Next: hand over the control pad

Finally, for me, open data is not only about providing information, but giving users of data as much control over the data as possible.

I am of a computerised generation, and if there is one thing that Wikipedia, Linux OS and other collectively produced innovations have taught us, it is that people in general wish to improve on information, not dismantle it. Having data open will improve it. This not only holds true for datasets, but also for our presentation (speak visualisation) of them. Instead of locking our data solely behind the bars of graphs, the graphs in themselves should also be subject to the possibility of manipulation.

This is what I mean by truly open data.

 

Christopher Claussen was an intern at the International Secretariat from February to July 2015. He will be continuing his Masters in environmental resource and development economics at the University of Oslo.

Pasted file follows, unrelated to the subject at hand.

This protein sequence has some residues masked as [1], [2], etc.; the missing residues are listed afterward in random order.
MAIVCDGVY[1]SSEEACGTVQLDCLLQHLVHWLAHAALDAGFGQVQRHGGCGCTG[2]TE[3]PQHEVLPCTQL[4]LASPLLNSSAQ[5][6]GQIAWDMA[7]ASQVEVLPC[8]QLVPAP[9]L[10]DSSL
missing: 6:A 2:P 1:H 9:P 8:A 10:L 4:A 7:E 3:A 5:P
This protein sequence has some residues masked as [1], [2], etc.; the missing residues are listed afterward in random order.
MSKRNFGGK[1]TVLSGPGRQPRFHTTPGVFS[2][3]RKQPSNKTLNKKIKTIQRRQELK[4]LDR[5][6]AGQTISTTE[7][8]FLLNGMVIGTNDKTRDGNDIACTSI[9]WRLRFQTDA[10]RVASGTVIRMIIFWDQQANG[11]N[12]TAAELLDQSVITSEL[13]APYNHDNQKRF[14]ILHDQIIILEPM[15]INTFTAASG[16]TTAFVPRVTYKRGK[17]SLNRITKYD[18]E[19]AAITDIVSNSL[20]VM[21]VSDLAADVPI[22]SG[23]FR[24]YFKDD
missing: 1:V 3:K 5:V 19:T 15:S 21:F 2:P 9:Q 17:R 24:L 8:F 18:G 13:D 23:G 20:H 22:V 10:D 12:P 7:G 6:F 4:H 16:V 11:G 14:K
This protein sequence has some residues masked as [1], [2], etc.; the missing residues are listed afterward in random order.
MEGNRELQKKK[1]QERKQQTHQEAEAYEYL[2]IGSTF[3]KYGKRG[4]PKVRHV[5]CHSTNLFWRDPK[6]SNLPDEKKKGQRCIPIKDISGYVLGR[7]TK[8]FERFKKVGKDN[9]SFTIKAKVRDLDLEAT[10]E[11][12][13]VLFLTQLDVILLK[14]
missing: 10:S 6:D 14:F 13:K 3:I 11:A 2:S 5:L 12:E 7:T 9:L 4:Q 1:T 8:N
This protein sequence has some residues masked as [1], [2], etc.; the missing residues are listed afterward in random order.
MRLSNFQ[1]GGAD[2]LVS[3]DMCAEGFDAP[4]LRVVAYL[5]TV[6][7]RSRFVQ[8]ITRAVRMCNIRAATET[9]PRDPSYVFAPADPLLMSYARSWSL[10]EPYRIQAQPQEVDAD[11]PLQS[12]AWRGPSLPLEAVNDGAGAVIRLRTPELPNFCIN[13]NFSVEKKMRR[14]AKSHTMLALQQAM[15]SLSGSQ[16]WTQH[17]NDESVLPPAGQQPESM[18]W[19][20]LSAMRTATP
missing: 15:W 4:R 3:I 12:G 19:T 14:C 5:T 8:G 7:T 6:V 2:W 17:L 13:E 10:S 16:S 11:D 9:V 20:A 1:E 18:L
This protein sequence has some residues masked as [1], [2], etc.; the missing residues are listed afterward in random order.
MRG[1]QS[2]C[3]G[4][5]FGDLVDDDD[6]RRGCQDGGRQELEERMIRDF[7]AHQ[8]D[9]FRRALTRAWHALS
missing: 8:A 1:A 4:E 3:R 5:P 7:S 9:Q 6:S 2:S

[1] IEAG (2015).  A World That Counts: Mobilising the data revolution for sustainable development. United Nations Secretary-General’s Independent Expert Advisory Group on a Data Revolution for Sustainable Development (IEAG), http://www.undatarevolution.org/.

[2] World Bank Group: World DataBank, http://databank.worldbank.org/.

[3] NRGI: Dataset – Unlocking EITI Data for Meaningful Reform, http://www.resourcegovernance.org/publications/dataset-unlocking-eiti-data-meaningful-reform

[5] WTI – West Texas Intermediate